Dr. Brian Monger • More than one path to reach a destination – Meng Bo Yuan
Jane Canning • In every gain there is a loss; in every loss, a gain.
TJ Bren • Treat self, others and the Earth with the kind of tender care that ensures well-being. Everything else is detail to customize for your comfort.
Dr. Brian Monger • Life is like a game of cards. The hand that is dealt you represents determinism; the way you play it is free will.” – Jawaharal Nehru
rémy rodriguez •
The last two stanzas of a song of ” Atahualpa Yupanqui ” Preguntitas sobre Dios:
“Hay un asunto en la tierra
Mas importante que Dios.
Y es que nadie escupa sangre
Para que otro viva mejor.
Que Dios vela por los pobres ?
Tal vez si, y tal vez no .
Pero es seguro que almuerza
En la mesa del patron. »
“There is one subject on earth
More important than God.
That nobody spits the blood
So that the others live better.
Does God stay up the poor people?
Maybe that yes, maybe that not.
But it is sure that he lunches
At the table of the boss.”
The penultimate stanza speaks about the disappointment on the human nature and its incapacity to suffer for the others.
The last stanza was treated repeatedly by other poets anti-authority as Sartre or even Pascal, but as the subject is taboo it’s little approached by the men of property.
Atahualpa led a fight for his people by wondering all his life, aout the contradictions between the acts of gringos and what their God said to them that was good or bad.
Dr. Brian Monger • “Learn from the mistakes of others; you can’t possibly live long enough to make them all yourself”
Duane Sharrock • “Nothing fails like success. In other words, when a challenge in life is met by a response that is equal to it, you have success. But when the challenge moves to a higher level, the old, once successful response no longer works–it fails; thus, nothing fails like success.” –historian Arnold Toynbee
Duane Sharrock • “Sometimes, when you win, you lose.” This applies in relationships, especially for conversations. I had first heard these words in a Robin Williams movie. Now, it reverberates as I read the book Crucial Conversations: Tools for Talking When Stakes are High.
Haytham Al-Nasairi • Make sure your words are nice and sweet, you never know from time to time which one you have to eat….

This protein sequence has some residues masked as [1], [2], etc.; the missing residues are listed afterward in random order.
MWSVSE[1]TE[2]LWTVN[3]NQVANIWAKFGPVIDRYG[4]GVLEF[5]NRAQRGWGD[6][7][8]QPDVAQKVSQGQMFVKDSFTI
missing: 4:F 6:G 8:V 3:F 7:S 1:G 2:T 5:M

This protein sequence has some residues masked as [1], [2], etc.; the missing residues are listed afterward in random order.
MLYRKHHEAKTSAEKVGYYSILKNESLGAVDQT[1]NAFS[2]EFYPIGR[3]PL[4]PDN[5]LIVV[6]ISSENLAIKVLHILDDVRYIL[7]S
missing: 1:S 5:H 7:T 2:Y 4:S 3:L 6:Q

Sarah Clark • Life is not about waiting for the storm to pass.. It’s about learning how to dance in the rain.
Michael Pinto • The definition of Insanity (I have this framed sitting on my desk so I look at it…very often): Doing the same thing over and over again, expecting a different result – Albert Einstein
Don’t be afraid to make new mistakes everyday. Try not to repeat the same ones twice.
Thomas Yonker • This too shall pass.
Eswari Kalugasalam • There is a higher court than courts of justice and that is the court of conscience. It supercedes all other courts – Mahatma Gandhi
John Urwin • Don’t try…just do. Yoda.
Show me your friends, and I’ll show you your destiny.
Vlad Kunko • “A good day starts with a good breakfast.” — Winnie-the-Pooh
Ed Han • In whatever you do, make it about the people, not the work. Do the people part right and the work will follow.
Lynn GentryWood • Never do something permanently stupid just because you are temporarily upset.
rémy rodriguez • “La sagesse commence où finit la crainte de Dieu. Il n’est pas un progrès de la pensée qui n’ait paru d’abord attentatoire, impie.”
” The wisdom begins where finishes the fear of God. It is not a progress of the thought which seemed at first attentatoire, godless. ” (André Gide / 1869-1951 / Newspaper 1889-1939 / January 15th, 1929)
“Tout le problème de ce monde, c’est que les idiots et les fanatiques sont toujours si sûrs d’eux, tandis que les sages sont tellement pleins de doutes.”
“All the problem of this world, it is because the idiots and the fanatics are always so sure of them, whereas the wise men are so full of doubts”
(Bertrand Russell / 1872-1970)
Jane Canning • Been there, done that, and got the t-shirt Lynn. Agreed.
Arabi Mahbub • Wisdom of the all wisdom is that the Life, of the Human.
Jim Walters, D.V.M. • How much easier it is to be critical than to be correct. – Benjamin Disraeli
It’s not what you look at that matters, it’s what you see.- Henry David Threau